Blue jays Draft 2018: Part II – The Mocks

MIAMI, FL - JULY 09: Bo Bichette
MIAMI, FL - JULY 09: Bo Bichette /

The mock draft sites are unusually consistent in their predictions of the player the Jays will draft with their first pick, #12 overall.

This is the second in a three-part series about the Blue Jays and the upcoming June 4th First Year Player draft.  Part I Strategy) can be seen here, and Part III (the Dark Horses) can be found here.

Every year, in the weeks (and months!) leading up to the first-year player draft, a number of websites publish mock drafts, in which they try to predict which players will be taken by which teams.  The predictions are rarely dead-on (in 2017, the three players who were most frequently predicted as Jays’ #22 picks were Keston Hiura, Jake Burger and Nate Pearson).  Hiura ended up going #9 to Milwaukee, and Burger #11 to the White Sox, so we will likely never know how high they were on the Jays’ list.  But the Jays did draft Pearson with the #28 pick.

The 2018 mocks (or at least, the thirteen that I reviewed) are unusual in that there is one player who is predicted by four different mocks (Ryan Rolison), another predicted three times (Shane McClanahan) and a third predicted twice (Connor Scott).  So in aggregate, the top three picks cover nine of the 13 mocks.

Let’s have a look at these three players.

Ryan Rolison, LHP, University of Mississippi

There is a lot to like about Rolison.  He is 6’2″, 195 pounds (or 6’3″, 205, depending where you look) with a fastball that averages 91-94 and has touched 95.  That pitch alone would make him draft-worthy, but he also has a curve that is already plus and has been described as one of the best breaking balls in the 2018 draft.  And his delivery is smooth.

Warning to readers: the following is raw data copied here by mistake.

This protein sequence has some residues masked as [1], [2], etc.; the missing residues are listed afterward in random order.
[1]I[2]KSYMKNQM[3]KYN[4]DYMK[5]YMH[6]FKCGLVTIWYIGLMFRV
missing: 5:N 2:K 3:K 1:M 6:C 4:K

"“He’s got premium stuff, but he pitches. He doesn’t look like he’s throwing 92, 93 miles per hour when he’s out there. He looks like your average college lefty that’s throwing 84, 85 miles per hour,” Bianco said. “But it’s premium stuff. He’s throwing a curveball at 82, 83 miles per hour."

The knocks against Ryan are pretty standard for a 20-year-old college pitcher.  His third and fourth pitches are very much works in process, and his control is inconsistent.  There is also a concern about his recent performance.  Ryan was excellent in 2017, with a 3.06 ERA in college play, and a 1.93 ERA in the Cape Cod League.  But so far in 2018, his ERA is 4.03.  Possibly a small sample size aberration, but …

Toronto Blue Jays
Toronto Blue Jays /

Toronto Blue Jays

Ryan is a draft-eligible sophomore who might well be still improving, which could make him a tougher (and more expensive) sign than if he were a senior.  But a strong, hard-throwing lefty who already has a plus secondary pitch might well be worth the $4 million slot for the #12 pick.

Shane McClanahan, LHP, University of South Florida

In many ways, McClanahan is similar to Ryan Rolison.  Shane is a 6’2″, 188 pound left-handed pitcher with a power fastball (even more so than Ryan).  McClanahan regularly sits 92-98 with movement and has touched 100 – very unusual for a college lefty (well, actually, 100 mph is unusual for *any* pitcher!).  And like Ryan, he already has a plus secondary pitch – in Shane’s case, a change-up.  As one site put it: